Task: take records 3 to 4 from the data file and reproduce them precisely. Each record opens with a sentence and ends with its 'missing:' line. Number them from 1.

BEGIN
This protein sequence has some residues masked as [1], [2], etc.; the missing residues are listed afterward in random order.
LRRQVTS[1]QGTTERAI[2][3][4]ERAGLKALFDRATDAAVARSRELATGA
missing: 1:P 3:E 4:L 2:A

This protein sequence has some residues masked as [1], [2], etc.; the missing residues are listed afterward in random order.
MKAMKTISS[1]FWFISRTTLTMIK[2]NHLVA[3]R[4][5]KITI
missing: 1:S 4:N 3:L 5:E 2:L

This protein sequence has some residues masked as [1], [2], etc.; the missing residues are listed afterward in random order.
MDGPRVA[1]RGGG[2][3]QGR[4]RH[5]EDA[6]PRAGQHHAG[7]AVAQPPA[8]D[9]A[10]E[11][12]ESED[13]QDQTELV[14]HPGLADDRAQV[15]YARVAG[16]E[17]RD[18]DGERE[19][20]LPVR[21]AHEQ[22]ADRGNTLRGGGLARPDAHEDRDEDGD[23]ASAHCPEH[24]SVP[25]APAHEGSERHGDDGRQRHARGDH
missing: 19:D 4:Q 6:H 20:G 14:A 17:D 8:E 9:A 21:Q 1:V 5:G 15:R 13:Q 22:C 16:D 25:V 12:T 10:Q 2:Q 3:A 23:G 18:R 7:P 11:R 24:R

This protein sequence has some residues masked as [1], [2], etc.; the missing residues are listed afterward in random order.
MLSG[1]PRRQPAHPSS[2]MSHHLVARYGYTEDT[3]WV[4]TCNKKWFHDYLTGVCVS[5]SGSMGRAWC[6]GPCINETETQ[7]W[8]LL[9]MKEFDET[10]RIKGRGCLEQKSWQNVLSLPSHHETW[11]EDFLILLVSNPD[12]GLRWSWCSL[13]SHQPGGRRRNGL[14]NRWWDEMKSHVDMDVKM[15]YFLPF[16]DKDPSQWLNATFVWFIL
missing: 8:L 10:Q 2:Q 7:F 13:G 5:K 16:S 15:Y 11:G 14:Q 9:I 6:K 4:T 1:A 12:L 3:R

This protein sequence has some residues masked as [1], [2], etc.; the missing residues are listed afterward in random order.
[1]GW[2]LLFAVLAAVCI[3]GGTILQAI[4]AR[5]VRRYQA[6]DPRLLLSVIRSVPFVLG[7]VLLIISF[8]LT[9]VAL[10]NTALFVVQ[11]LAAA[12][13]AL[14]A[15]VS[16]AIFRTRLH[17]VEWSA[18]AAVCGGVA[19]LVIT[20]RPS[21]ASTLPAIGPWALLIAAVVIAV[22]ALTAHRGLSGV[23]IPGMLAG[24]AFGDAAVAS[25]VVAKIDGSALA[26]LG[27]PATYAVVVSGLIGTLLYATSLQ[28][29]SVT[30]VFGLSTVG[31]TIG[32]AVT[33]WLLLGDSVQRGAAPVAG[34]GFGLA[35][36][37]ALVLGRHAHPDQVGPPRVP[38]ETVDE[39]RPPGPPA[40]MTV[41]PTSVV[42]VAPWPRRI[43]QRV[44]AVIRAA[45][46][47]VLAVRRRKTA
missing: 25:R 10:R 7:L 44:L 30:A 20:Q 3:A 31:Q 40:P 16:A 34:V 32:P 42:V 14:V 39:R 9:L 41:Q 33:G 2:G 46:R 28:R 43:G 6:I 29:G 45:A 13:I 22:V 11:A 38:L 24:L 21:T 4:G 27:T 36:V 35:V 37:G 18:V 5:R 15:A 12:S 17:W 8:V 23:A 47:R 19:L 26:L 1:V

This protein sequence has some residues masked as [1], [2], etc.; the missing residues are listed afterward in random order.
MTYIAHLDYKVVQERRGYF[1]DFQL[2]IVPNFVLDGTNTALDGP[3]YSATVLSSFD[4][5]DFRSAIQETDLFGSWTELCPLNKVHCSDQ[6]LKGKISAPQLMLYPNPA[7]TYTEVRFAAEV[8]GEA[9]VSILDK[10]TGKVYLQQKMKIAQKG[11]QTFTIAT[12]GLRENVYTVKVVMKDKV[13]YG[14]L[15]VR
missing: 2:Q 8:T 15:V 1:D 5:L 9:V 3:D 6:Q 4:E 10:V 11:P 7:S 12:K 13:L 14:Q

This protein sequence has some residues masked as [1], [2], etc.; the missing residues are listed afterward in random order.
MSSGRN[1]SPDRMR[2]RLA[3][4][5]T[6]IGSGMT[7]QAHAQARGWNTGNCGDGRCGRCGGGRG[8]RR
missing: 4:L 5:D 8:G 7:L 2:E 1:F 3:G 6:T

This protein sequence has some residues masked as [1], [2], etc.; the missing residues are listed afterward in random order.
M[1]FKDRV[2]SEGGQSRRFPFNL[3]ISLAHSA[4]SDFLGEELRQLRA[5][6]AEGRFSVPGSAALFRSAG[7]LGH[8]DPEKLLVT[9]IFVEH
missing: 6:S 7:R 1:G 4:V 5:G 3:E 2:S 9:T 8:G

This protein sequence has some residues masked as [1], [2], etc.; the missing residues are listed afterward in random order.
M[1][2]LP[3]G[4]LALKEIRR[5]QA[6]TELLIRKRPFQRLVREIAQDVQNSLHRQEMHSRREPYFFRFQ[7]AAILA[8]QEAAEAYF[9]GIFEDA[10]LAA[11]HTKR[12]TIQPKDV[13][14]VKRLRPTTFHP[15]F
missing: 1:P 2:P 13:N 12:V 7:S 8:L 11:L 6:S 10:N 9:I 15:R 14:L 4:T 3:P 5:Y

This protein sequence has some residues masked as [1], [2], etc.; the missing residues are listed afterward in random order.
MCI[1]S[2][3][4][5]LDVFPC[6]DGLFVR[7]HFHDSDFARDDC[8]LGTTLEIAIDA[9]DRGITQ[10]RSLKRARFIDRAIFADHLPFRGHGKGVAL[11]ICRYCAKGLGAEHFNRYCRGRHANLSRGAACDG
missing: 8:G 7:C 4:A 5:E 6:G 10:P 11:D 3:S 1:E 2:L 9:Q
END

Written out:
This protein sequence has some residues masked as [1], [2], etc.; the missing residues are listed afterward in random order.
MDGPRVA[1]RGGG[2][3]QGR[4]RH[5]EDA[6]PRAGQHHAG[7]AVAQPPA[8]D[9]A[10]E[11][12]ESED[13]QDQTELV[14]HPGLADDRAQV[15]YARVAG[16]E[17]RD[18]DGERE[19][20]LPVR[21]AHEQ[22]ADRGNTLRGGGLARPDAHEDRDEDGD[23]ASAHCPEH[24]SVP[25]APAHEGSERHGDDGRQRHARGDH
missing: 19:D 4:Q 6:H 20:G 14:A 17:D 8:E 9:A 21:Q 1:V 5:G 15:R 13:Q 22:C 16:D 25:V 12:T 10:Q 2:Q 3:A 23:G 18:R 7:P 11:R 24:R

This protein sequence has some residues masked as [1], [2], etc.; the missing residues are listed afterward in random order.
MLSG[1]PRRQPAHPSS[2]MSHHLVARYGYTEDT[3]WV[4]TCNKKWFHDYLTGVCVS[5]SGSMGRAWC[6]GPCINETETQ[7]W[8]LL[9]MKEFDET[10]RIKGRGCLEQKSWQNVLSLPSHHETW[11]EDFLILLVSNPD[12]GLRWSWCSL[13]SHQPGGRRRNGL[14]NRWWDEMKSHVDMDVKM[15]YFLPF[16]DKDPSQWLNATFVWFIL
missing: 8:L 10:Q 2:Q 7:F 13:G 5:K 16:S 15:Y 11:G 14:Q 9:I 6:K 4:T 1:A 12:L 3:R